Amnesty’s head of campaigns has said sporting fixtures such as moor racing’s Formula One events offer the Saudis “a means of rebranding their severely tarnished reputation”.
The Saudi Ladies International was due to take place in March until the coronavirus pandemic forced a postponement. At the time England’s Meghan MacLaren had said she would boycott the event for the ‘sportswashing’ reasons mentioned by Amnesty and others.
Until 2018 women were not allowed to drive in Saudi Arabia and, although a number of reforms have taken place in recent years, one activist who campaigned for the right for women to drive is currently refusing to eat in protest at the conditions in detention. Her family allege she has been offered freedom if she agrees to say she has not been tortured.
“No matter where you go you can look at flaws or what’s improving,” said Haddioui. “By looking at what’s improving, this is where you keep improving. To me the glass is half full; Saudi is making huge improvements.”
The 32-year-old joined the Ladies’ European Tour as a professional in 2012 and has played over 100 events in it.
She says professional sport is not yet viewed as a viable career path for women in the region but feels the staging of landmark events will offer aspiring sportswomen a vision of what they could achieve.
“It will motivate a lot of young girls to take up the game,” she added. “I think in the coming years there will be a lot more Arab female professional golfers.
“The game changed my life. I travel the world doing what I love. I wish the same for every woman in the Arab world – to pursue these opportunities.”
The Mail on Sunday journalists who broke the story 24 years ago that Panorama’s Martin Bashir falsified bank statements to help secure his Princess Diana interview are still furious at how their scoop was ignored.
“We brought in the biggest story of the year and we should be given due credit for that.”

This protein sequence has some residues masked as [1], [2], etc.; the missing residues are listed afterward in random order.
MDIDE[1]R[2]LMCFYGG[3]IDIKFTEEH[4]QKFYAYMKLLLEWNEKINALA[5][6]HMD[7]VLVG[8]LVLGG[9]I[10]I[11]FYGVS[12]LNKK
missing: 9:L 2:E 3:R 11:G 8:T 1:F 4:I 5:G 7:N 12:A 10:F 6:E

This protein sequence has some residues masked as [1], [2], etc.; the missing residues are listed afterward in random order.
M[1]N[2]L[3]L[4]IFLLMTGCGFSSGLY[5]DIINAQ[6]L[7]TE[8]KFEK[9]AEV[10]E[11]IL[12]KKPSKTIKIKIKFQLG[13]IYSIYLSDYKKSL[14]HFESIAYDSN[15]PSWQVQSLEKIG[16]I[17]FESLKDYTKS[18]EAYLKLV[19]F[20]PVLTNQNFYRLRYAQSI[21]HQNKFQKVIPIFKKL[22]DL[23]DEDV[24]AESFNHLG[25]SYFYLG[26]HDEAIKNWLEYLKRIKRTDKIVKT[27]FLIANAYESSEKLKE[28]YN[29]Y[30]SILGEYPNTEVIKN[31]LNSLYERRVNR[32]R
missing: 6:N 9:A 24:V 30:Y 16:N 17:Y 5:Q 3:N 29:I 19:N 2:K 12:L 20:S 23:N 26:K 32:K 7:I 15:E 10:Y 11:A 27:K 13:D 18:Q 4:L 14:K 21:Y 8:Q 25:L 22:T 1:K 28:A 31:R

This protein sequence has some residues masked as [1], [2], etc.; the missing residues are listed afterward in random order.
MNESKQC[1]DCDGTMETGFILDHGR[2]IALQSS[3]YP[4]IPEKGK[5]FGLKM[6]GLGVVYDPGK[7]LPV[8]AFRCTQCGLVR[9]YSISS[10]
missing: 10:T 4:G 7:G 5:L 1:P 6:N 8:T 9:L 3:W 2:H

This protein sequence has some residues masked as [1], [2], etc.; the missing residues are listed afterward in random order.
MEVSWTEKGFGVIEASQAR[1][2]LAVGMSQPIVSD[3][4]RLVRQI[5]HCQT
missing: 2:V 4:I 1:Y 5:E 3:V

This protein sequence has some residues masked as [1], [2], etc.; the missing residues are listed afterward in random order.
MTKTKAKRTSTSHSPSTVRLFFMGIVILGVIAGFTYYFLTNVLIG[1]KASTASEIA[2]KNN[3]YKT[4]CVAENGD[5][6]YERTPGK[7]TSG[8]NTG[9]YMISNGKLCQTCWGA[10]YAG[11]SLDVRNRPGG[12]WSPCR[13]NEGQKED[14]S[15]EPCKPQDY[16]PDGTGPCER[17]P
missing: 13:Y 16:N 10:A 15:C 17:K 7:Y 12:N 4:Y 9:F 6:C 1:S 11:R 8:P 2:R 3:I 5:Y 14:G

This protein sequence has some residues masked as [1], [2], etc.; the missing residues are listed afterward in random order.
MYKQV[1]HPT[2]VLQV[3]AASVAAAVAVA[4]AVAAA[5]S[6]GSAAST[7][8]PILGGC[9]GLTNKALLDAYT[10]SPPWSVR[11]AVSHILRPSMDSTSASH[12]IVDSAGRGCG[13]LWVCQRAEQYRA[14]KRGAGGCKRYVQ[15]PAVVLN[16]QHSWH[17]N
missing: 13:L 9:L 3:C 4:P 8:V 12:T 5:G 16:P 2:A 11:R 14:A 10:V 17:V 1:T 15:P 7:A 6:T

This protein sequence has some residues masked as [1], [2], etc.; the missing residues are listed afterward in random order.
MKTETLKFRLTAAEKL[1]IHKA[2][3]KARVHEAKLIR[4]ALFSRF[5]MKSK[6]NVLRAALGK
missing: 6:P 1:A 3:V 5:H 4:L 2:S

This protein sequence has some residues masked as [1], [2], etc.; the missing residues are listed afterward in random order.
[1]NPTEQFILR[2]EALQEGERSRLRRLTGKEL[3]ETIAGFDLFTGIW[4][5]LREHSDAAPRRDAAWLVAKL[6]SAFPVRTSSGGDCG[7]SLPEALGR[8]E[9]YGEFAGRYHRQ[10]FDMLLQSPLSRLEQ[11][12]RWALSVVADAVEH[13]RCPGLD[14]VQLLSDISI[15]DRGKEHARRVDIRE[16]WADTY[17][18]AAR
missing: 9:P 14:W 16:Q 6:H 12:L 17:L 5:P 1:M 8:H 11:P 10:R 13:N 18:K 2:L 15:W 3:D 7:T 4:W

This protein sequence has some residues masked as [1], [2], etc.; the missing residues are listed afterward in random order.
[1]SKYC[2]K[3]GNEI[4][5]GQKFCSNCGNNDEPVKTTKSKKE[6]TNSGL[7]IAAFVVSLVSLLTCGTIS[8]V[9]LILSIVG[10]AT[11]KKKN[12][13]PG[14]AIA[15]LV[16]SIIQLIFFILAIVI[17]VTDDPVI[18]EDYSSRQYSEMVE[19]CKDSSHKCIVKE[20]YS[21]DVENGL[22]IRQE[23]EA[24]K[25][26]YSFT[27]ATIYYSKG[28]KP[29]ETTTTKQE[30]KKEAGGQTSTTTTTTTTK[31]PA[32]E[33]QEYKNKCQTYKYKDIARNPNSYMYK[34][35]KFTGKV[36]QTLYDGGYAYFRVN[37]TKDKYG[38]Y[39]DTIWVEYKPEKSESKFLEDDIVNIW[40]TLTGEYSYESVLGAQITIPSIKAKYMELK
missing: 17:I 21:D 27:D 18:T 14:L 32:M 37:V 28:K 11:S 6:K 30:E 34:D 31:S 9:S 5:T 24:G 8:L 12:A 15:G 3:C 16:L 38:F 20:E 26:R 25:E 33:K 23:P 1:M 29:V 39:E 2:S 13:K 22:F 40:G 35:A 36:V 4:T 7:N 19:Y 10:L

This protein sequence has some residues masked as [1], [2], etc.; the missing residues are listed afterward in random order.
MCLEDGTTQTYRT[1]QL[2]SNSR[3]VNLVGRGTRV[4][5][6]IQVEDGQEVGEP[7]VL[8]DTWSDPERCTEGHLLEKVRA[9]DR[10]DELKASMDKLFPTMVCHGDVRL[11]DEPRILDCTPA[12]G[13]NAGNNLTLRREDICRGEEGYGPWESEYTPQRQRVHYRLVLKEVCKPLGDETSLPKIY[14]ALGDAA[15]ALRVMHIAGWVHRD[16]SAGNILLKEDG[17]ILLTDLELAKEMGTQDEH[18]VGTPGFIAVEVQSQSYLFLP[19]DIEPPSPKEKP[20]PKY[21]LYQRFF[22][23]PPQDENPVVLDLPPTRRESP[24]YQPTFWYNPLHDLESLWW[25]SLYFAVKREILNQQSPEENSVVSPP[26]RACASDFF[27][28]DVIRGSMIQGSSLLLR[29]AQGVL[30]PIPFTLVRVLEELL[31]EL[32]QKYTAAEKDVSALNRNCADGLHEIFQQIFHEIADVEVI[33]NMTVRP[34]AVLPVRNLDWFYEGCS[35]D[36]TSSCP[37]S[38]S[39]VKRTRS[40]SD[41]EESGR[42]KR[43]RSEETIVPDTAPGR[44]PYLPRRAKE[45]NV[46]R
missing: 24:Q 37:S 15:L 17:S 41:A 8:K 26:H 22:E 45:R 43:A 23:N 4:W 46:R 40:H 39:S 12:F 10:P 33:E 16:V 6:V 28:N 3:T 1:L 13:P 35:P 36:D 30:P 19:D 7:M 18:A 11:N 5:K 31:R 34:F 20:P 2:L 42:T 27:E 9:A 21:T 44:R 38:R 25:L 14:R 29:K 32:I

Speaking to the Press Gazette, Nick Fielding added: “I feel very strongly about it. We did our job. We acted as good journalists. We stood up a story that has not been faulted in any respect.
“All that’s happened is everyone else has climbed on board and suddenly realised that what we got was valuable. I feel Press Gazette should have a special award.
“It was a great story and it was ignored for all sorts of reasons which we now know are because of lies and everything else. I was very proud of it as a piece of work.”
Fielding and Lewis revealed Bashir had asked a BBC graphic designer to create bank statements, which purported to show the former head of security for Diana’s brother Earl Spencer had received thousands from News International for information, just weeks before the interview was broadcast in November 1995.
Their splash described Bashir’s actions as “an extraordinary breach of BBC journalistic ethics” and, although the broadcaster confirmed the documents had been created, their significance was downplayed following an internal investigation into whether Diana was misled.
Now, however, director-general Tim Davie has apologised to Earl Spencer and pledged a “robust and independent” investigation – although graphic designer Matt Wiessler and Alan Waller, the Earl’s ex-head of security who was smeared, have not received an apology.